This is not to say that Vortigern himself was the usurper who drove out Constantine III’s administration in 409. If he had been, then Gildas would undoubtedly have mentioned that, since that would have added to the depth of his “unluckiness” (to Gildas, the departure of the Romans was a profound tragedy). Yet, this does give us a clue as to the likely position of power that he would have had in that early period after Britain left the empire.


According to the later legendary sources, Vortigern was originally the advisor to the king who took over immediately after the end of Roman rule of Britain. Although there is no direct historical confirmation of this—it is a plausible scenario. Most importantly, it is consistent with what we do know. Given Gildas’ lack of reference to Vortigern expelling the Romans, he must have come after the usurper responsible for that. Yet, given his position in the early 5th century, he cannot have come long after that original usurper. Therefore, concluding that he was the successor of the one who expelled the Romans from Britain is plausible and in accord with later legends.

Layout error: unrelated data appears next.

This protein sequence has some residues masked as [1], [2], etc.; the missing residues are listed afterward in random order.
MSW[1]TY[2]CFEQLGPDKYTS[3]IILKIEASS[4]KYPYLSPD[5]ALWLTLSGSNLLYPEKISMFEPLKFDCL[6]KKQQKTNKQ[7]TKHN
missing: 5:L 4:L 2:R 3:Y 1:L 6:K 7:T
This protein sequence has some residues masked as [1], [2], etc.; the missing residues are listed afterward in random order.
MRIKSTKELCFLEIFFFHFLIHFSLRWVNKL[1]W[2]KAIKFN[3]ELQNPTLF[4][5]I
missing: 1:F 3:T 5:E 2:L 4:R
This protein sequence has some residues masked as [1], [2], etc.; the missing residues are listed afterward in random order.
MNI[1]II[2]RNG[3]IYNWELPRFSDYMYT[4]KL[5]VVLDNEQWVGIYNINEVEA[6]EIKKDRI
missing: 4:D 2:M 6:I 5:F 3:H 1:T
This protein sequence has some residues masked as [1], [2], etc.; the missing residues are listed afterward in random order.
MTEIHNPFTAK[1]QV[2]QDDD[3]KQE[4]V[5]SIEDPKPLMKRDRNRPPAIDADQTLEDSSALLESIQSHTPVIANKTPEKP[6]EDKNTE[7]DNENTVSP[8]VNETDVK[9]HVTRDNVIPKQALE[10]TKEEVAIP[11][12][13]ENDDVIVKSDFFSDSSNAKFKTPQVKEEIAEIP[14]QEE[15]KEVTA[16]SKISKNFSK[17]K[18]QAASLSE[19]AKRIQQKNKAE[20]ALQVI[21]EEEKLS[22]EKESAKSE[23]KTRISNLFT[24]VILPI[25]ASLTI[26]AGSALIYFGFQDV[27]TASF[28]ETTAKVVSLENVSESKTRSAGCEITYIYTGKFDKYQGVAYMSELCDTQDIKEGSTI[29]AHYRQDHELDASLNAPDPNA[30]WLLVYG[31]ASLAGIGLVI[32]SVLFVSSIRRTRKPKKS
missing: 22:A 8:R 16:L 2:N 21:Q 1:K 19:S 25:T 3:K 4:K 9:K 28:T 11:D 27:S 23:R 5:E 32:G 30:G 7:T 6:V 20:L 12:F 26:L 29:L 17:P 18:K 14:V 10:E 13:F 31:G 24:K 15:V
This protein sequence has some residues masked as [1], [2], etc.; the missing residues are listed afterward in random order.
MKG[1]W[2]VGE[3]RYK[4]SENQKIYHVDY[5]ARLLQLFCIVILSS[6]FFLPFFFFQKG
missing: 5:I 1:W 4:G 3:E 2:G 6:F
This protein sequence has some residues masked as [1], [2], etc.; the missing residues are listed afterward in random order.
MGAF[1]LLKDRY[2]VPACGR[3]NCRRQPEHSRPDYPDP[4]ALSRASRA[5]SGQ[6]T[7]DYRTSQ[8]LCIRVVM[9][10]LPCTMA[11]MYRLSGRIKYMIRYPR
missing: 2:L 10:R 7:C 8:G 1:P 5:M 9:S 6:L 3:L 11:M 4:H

When Did Vortigern Rule?

Sutton Hoo sword, 7th century, Source: The British Museum